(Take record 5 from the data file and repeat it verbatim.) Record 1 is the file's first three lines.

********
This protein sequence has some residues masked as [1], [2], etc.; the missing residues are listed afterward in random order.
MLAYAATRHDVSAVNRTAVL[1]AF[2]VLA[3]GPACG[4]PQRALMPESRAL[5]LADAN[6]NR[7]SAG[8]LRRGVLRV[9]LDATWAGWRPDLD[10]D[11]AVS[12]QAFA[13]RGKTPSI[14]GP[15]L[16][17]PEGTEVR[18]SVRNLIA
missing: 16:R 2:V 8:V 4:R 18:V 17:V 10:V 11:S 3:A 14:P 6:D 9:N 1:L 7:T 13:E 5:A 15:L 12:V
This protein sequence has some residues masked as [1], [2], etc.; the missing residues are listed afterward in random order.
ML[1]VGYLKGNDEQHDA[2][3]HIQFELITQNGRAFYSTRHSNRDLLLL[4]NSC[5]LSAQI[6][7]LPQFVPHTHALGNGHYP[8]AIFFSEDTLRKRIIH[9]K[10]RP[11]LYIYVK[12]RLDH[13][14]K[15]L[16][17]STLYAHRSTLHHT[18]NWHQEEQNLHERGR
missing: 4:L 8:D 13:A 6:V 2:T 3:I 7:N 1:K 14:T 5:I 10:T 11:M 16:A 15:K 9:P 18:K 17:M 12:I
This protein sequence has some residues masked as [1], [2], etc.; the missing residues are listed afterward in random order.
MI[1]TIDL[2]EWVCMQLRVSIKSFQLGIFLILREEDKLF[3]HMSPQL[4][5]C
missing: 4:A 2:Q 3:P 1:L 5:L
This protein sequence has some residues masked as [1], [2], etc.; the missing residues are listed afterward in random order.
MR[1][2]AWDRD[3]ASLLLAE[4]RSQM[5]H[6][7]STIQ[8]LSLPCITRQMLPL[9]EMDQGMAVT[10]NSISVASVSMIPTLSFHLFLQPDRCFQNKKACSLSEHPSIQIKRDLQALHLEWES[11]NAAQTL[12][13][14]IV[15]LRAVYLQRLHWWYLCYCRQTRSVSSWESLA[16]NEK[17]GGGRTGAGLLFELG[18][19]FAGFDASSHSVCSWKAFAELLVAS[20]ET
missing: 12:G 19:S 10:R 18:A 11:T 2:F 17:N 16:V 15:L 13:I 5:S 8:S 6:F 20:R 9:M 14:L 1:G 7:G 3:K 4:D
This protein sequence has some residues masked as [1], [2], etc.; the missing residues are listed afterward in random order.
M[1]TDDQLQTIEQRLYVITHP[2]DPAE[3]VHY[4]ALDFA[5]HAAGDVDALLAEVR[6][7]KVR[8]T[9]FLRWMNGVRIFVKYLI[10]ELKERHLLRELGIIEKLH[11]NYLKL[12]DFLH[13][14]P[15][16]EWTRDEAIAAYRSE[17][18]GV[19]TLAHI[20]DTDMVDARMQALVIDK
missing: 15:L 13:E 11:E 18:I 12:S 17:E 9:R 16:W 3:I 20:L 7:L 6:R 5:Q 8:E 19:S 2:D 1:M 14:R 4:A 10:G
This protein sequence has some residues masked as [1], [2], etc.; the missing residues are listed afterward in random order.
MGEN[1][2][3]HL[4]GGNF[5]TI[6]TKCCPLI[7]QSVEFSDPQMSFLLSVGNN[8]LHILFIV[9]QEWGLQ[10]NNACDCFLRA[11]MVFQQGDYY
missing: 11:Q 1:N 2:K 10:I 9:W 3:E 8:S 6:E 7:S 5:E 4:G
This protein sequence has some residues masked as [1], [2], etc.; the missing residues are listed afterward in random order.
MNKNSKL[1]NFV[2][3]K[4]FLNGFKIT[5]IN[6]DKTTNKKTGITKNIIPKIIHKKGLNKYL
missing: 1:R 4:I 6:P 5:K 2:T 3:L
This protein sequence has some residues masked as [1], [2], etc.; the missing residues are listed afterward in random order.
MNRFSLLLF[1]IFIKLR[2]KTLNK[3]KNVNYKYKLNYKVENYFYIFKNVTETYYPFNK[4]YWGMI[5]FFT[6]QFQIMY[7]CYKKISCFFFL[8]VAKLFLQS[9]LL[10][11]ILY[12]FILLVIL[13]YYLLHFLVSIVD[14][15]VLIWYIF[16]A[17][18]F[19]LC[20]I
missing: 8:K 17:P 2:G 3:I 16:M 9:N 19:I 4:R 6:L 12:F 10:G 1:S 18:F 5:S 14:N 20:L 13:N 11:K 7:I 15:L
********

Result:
This protein sequence has some residues masked as [1], [2], etc.; the missing residues are listed afterward in random order.
M[1]TDDQLQTIEQRLYVITHP[2]DPAE[3]VHY[4]ALDFA[5]HAAGDVDALLAEVR[6][7]KVR[8]T[9]FLRWMNGVRIFVKYLI[10]ELKERHLLRELGIIEKLH[11]NYLKL[12]DFLH[13][14]P[15][16]EWTRDEAIAAYRSE[17][18]GV[19]TLAHI[20]DTDMVDARMQALVIDK
missing: 15:L 13:E 11:E 18:I 12:S 17:E 9:R 16:W 3:I 20:L 7:L 6:R 5:Q 8:E 19:S 2:D 1:M 14:R 4:A 10:G